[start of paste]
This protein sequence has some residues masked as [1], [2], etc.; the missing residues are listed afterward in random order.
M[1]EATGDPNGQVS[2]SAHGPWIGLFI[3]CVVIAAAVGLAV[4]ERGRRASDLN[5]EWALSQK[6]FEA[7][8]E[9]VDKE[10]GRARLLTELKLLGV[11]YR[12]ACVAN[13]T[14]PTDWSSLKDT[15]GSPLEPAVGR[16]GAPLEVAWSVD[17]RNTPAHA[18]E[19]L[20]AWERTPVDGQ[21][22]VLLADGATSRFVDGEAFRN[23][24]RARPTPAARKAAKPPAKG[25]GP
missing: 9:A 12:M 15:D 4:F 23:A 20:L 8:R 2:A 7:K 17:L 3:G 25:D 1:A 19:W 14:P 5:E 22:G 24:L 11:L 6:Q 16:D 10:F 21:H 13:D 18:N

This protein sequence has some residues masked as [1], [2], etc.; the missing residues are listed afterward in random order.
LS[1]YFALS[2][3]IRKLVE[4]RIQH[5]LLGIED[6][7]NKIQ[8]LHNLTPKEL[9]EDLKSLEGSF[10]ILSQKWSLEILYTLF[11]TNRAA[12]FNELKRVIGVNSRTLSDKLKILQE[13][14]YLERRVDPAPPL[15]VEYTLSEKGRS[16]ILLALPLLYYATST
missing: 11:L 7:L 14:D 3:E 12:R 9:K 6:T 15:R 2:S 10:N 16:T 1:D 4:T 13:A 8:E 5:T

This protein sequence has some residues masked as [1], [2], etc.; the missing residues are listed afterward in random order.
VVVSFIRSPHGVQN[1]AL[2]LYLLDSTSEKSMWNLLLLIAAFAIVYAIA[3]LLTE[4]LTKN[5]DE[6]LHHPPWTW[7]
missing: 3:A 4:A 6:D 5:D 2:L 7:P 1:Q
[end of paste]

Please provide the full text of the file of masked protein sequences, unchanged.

This protein sequence has some residues masked as [1], [2], etc.; the missing residues are listed afterward in random order.
M[1]EATGDPNGQVS[2]SAHGPWIGLFI[3]CVVIAAAVGLAV[4]ERGRRASDLN[5]EWALSQK[6]FEA[7][8]E[9]VDKE[10]GRARLLTELKLLGV[11]YR[12]ACVAN[13]T[14]PTDWSSLKDT[15]GSPLEPAVGR[16]GAPLEVAWSVD[17]RNTPAHA[18]E[19]L[20]AWERTPVDGQ[21][22]VLLADGATSRFVDGEAFRN[23][24]RARPTPAARKAAKPPAKG[25]GP
missing: 9:A 12:M 15:D 4:F 23:A 20:L 8:R 2:A 7:K 17:L 3:G 25:D 1:A 19:W 14:P 5:E 22:G 24:L 11:L 6:Q 16:D 10:F 21:H 13:D 18:N

This protein sequence has some residues masked as [1], [2], etc.; the missing residues are listed afterward in random order.
LS[1]YFALS[2][3]IRKLVE[4]RIQH[5]LLGIED[6][7]NKIQ[8]LHNLTPKEL[9]EDLKSLEGSF[10]ILSQKWSLEILYTLF[11]TNRAA[12]FNELKRVIGVNSRTLSDKLKILQE[13][14]YLERRVDPAPPL[15]VEYTLSEKGRS[16]ILLALPLLYYATST
missing: 11:L 7:L 14:D 3:E 12:R 9:K 6:T 15:R 2:S 10:N 16:T 1:D 4:T 13:A 8:E 5:T

This protein sequence has some residues masked as [1], [2], etc.; the missing residues are listed afterward in random order.
VVVSFIRSPHGVQN[1]AL[2]LYLLDSTSEKSMWNLLLLIAAFAIVYAIA[3]LLTE[4]LTKN[5]DE[6]LHHPPWTW[7]
missing: 3:A 4:A 6:D 5:D 2:L 7:P 1:Q